Grant Lee Phillips

Grant Lee Phillips



The demise of Grant Lee Buffalo was truly a dark day to many listeners’ ears. The group’s dense, operatic rock captured a niche somewhere between The Beach Boys and Neil Young, Nick Drake and The Band. But thankfully, those who came to find the band’s sound enchanting have been fortunate in that Grant Lee Phillips, he of the indescribable voice and truly unique worldview, has been busy releasing solo records. His latest, Mobilize, will satisfy Buffalo devotees, as well as anyone just interested in hearing how one man can make quality music all on his own, with guitar, synths, and drum machines, that doesn’t end up sounding like it was made by one person with a digital recorder and electronics (which this album most likely was).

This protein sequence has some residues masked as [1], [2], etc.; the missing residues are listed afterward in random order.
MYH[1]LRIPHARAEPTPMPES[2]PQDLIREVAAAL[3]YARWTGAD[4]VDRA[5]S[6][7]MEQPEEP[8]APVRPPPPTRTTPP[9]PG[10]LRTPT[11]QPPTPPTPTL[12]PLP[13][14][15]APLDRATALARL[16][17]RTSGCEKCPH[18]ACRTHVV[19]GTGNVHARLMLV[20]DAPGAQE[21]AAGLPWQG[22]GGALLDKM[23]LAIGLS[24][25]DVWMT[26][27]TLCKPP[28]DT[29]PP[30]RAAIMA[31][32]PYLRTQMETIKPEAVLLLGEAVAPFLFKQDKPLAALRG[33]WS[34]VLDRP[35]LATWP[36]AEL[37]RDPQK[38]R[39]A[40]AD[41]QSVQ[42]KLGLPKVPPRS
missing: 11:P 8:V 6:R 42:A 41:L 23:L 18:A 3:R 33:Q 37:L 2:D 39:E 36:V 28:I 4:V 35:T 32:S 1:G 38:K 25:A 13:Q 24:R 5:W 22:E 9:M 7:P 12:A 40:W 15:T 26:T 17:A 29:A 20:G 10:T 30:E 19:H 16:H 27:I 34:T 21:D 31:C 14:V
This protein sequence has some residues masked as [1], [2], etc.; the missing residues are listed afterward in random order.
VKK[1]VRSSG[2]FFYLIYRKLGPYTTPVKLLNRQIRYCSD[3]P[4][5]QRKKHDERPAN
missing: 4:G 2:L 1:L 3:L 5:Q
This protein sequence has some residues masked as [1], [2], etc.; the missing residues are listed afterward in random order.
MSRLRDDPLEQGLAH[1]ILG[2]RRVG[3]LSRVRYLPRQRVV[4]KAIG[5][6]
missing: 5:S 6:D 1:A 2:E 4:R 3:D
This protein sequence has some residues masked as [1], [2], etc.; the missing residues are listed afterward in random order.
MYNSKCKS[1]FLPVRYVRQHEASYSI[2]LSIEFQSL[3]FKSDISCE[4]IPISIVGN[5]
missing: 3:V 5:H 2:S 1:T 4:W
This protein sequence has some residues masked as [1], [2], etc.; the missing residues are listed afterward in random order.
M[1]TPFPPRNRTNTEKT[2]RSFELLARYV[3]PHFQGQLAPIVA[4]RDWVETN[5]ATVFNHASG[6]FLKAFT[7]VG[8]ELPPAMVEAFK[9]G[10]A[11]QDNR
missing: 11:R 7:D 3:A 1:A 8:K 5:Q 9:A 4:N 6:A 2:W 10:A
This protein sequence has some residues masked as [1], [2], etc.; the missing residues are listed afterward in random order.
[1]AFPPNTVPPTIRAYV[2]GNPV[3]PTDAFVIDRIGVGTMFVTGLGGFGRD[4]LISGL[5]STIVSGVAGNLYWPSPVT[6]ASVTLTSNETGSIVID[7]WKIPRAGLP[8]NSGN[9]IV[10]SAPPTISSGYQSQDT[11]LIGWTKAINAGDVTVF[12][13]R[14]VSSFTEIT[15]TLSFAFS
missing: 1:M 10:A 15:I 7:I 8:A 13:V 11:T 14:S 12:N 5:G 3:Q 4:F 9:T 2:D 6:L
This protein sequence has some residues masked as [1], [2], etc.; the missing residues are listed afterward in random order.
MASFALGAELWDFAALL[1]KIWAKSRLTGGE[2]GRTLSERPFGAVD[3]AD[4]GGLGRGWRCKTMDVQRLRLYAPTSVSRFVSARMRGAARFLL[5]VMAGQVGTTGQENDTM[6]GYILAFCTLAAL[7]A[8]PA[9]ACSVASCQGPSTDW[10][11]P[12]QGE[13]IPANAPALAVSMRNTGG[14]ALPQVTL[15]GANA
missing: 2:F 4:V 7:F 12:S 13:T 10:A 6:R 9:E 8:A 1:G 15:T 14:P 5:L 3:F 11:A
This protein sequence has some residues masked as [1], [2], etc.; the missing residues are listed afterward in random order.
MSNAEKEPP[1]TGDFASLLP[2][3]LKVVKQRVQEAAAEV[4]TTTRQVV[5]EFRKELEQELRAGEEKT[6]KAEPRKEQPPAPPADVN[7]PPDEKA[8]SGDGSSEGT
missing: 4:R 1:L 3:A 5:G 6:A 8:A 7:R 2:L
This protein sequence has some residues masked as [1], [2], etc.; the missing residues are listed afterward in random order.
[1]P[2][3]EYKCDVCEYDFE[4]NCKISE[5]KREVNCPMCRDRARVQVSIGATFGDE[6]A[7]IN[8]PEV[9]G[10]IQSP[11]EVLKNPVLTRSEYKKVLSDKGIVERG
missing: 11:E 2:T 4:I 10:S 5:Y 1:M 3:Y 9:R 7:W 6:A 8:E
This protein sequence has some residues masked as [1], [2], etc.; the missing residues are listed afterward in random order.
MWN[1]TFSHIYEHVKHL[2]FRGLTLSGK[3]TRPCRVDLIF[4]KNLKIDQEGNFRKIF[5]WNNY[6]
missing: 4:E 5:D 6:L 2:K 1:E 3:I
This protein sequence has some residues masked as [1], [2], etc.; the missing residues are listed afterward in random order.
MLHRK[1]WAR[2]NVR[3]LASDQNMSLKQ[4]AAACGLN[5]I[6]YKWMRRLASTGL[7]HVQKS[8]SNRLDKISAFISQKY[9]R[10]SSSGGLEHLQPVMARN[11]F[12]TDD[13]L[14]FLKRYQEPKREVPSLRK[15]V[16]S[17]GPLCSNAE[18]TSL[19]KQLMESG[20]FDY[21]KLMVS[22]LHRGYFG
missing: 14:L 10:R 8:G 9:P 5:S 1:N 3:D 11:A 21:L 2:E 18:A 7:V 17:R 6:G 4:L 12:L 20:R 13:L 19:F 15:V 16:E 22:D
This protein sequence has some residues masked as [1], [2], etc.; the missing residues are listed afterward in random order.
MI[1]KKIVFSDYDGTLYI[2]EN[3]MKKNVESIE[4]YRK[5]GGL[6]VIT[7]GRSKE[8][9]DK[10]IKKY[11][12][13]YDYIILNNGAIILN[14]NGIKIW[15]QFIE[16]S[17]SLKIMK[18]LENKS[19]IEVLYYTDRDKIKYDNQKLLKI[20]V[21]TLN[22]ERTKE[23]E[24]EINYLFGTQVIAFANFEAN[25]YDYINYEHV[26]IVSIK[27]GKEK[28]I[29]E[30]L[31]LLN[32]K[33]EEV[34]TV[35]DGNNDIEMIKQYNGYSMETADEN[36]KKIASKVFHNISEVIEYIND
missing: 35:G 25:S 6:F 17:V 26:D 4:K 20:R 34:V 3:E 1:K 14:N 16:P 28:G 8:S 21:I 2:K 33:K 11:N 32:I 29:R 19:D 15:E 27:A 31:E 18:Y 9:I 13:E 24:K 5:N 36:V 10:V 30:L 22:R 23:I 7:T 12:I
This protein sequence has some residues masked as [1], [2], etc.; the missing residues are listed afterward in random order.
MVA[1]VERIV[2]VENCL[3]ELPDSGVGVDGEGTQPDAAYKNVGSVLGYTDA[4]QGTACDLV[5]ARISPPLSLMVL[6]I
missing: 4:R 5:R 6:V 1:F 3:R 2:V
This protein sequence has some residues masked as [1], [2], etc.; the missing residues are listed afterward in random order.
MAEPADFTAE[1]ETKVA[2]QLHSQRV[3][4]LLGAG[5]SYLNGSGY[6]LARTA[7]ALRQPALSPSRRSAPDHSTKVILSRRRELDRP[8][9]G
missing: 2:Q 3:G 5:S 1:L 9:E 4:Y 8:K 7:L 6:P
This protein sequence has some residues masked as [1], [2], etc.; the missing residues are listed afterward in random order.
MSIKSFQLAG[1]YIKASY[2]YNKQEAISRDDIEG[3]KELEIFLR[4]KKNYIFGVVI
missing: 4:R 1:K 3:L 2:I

The best of Phillips’ music pulls you along like hitching a ride on a road trip to somewhere new, so it’s appropriate that this album begins with “See America,” a description of such a trip. Following this is the eerily ominous “Humankind,” with the lyrics “If only humankind was not so heartless now/it’s hard to love your fellow man,” lyrics that seem to fit perfectly in the post WTC world, but that were written and released long before. The rest of the record is a textbook of oblique songwriting (and that’s a complement) mixed with the orchestral voicing and grandiose sounds (again, that’s meant in a good way) that Phillips has come to be known for. Hell, the song “Spring Released” is a real booty shaker — who knows, maybe now is the time for Grant Lee Phillips on the dance floor. Stranger things have happened, I guess.,

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